October 20, 2017

Samuel Blackburn on Lust Al

Samuel Blackburn on Lust

Al Mohler reviews Samuel Blackburn on that most interesting of topics, Lust.

Blackburn’s purpose is to overcome all pessimism towards lust. He even defends the use of pornography, which can, he argues, point towards the higher purposes of sex, rather than the lower degradations. He takes on the evolutionary psychologists, arguing that their naturalistic view of sex is too mechanistic. But his main effort is to overcome what he sees as Christianity’s pessimism towards sexual desire as an end in itself. In effect, Blackburn’s effort is to deny that lust should be considered a sin at all, deadly or otherwise.

It’s good to see some interaction between a prominent Christian thinker and a serious non-Christian philosopher. Rather than railing about the Janet Jackson matter, (which Mohler does take on elsewhere) Mohler reminds us that popular culture and serious philosophy are not that far apart, even if the primary players in each couldn’t have much of a conversation.

Blackburn believes that both philosophy and religion have taken sexual desire far too seriously and gone to extremes in associating it with evil. I thoroughly agree. Thoroughly.

Tracing the idea of lust through Western thought, Blackburn rejects the common association of lust with excess. Lust is not really about excessive desire, argues Blackburn, but rather a desire for sexual pleasure as an end in itself.

He condemns the Stoics for saying that anything done for pleasure is wrong and asserting that all of life should be ruled by reason, leaving no place for passion. He condemns the Church for its pessimism, particularly Augustine.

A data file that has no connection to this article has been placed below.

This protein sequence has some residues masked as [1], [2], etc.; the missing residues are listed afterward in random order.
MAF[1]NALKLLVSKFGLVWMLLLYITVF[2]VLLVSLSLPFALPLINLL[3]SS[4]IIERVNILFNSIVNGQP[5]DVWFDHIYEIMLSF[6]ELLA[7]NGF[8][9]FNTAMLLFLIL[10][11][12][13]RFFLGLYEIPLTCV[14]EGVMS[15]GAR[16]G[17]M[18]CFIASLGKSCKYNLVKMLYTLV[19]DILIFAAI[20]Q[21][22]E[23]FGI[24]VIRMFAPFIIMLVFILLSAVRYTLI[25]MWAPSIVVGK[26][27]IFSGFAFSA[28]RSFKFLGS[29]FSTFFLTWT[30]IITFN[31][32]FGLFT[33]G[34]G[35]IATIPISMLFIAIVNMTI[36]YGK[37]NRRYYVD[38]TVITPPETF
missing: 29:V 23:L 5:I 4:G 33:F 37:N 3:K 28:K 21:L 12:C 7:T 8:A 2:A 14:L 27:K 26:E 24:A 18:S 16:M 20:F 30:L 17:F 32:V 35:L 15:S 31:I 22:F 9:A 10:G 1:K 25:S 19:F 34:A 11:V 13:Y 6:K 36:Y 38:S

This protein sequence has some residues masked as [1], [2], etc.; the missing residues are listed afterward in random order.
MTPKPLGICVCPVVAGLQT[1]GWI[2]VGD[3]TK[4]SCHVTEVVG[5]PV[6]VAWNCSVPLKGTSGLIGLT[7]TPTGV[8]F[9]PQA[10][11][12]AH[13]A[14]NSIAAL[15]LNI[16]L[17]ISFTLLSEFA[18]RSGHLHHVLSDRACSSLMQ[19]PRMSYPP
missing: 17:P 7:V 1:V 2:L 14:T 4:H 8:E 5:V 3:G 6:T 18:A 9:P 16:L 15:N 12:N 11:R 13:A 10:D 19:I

Augustine, whose youth had been given to sexual excess, was, after his conversion, determined to deny that sexual pleasure was a part of the Creator’s design for human sexuality, even from the beginning. Had the Fall not occurred, Augustine argued, sex would be a purely rational affair, untainted by any physical pleasure. Copulation would be, in effect, just like shaking hands.

I believe we need to consider if the Bible, particularly the Old Testament, teaches the view of sexuality that we hear from most of modern evangelicalism? Has the “fanatical” streak in Christianity really portrayed sexuality accurately? Have we given ourselves more sexual hangups and neurosis than we already had, because now we fear any and all sexuality?

My counseling experience tells me that Christians have simply taken sex down into the basement, where it wreaks havoc on individuals and relationships. I agree with Mohler that seeing sex as a gift and design of the creator is important, and wonderful. But I meet few Chrisitans who see sexuality of any kind as anything other than the work of the devil, in total and without exception.

Is it possible Mr. Blackburn is on the right track, and if met with some grateful Christian optimism and thanksgiving that God made us sexual, he might have something practical to say?